Examples of Noble Goals  

There is no one right or wrong noble goal or one right or wrong outcome, so offering up specific examples can be hard. People often, however, draw their noble goals from their personal passions or strongly held beliefs. Perhaps the plight of those less financially fortunate than yourself particularly bothers you, so you might set a goal to help do everything you can to improve the lot of a certain group of people. Or female empowerment may be your passion, so you might set a goal to help ensure that women are treated fairly and equitably in the workplace.  

Most noble goals are not things that you can solve alone, either. You alone can’t change the way that every employer treats women. But you can use your voice, your intellect, your personal and professional resources, and your emotional intelligence to ensure you are doing your best to help every day.  

You do not have to cure cancer or eliminate world hunger to have a noble goal; in fact, as previously stated, the ideal objectives are ones that do not have a clear “end” point, because otherwise we would try to achieve it just to be left asking “what now?” It can be a broad goal that you can work toward every day and ask yourself, “Does what I’m doing right now connect with my noble objective?” for example: 


  • Being an example of compassion, love, and kindness to all living things.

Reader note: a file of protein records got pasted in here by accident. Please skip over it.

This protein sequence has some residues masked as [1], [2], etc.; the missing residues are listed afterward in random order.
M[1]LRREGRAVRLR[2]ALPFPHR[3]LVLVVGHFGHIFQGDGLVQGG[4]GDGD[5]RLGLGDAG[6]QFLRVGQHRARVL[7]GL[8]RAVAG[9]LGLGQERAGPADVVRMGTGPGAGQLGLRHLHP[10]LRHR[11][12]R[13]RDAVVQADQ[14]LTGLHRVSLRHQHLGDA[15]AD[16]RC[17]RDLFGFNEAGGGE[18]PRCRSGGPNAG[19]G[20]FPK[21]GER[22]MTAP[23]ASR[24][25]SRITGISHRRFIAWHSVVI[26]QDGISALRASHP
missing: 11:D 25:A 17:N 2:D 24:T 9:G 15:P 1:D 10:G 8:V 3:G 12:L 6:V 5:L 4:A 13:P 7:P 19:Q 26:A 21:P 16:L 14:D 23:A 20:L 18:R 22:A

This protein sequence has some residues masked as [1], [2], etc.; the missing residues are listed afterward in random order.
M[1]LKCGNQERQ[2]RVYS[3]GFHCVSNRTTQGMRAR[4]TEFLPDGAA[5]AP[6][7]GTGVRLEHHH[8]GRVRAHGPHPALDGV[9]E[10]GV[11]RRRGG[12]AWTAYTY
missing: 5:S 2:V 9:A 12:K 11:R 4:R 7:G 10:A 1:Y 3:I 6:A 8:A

• Taking care of the environment in the region where you grew up 
  • Honoring the interdependence of all living things 

Again, aligning with your Noble Goal does not mean quitting your current life and work and flying to Africa to help in the construction of an orphanage. It does not even necessitate a career change. It simply means that you discover methods to contribute to that noble goal in every way you can. It is a North Star for your life journey, something that guides your path and motivates you to get out of bed in the morning. 

 These goals can be as good for you as the people/things you try to help. Although it is possible to stay “happy” in the sense of continually feeding oneself with hedonistic sensations, this requires regular stimulation, whereas meaning lasts longer. You may be having a fantastic time partying, traveling, and eating new foods, but if you don’t have an underlying “why” for what you are doing, the attraction will wear off, and you will need more and more stimuli to feel good. 

Sticking to Your Goals  

As is the case for all goal setting, sticking to the noble goals you set for yourself will not always be easy, and you may experience stumbles often. Sticking to any goal calls for dedication and change. To help ensure equality for women, for example, you may need to speak out where you might previously have been silent. You may even become unpopular with some people for doing so.  

However, if you can help a woman just starting out in her career achieve heights her mother never has the chance to, you will have made a difference, and any regret about your actions will be negated by that fact!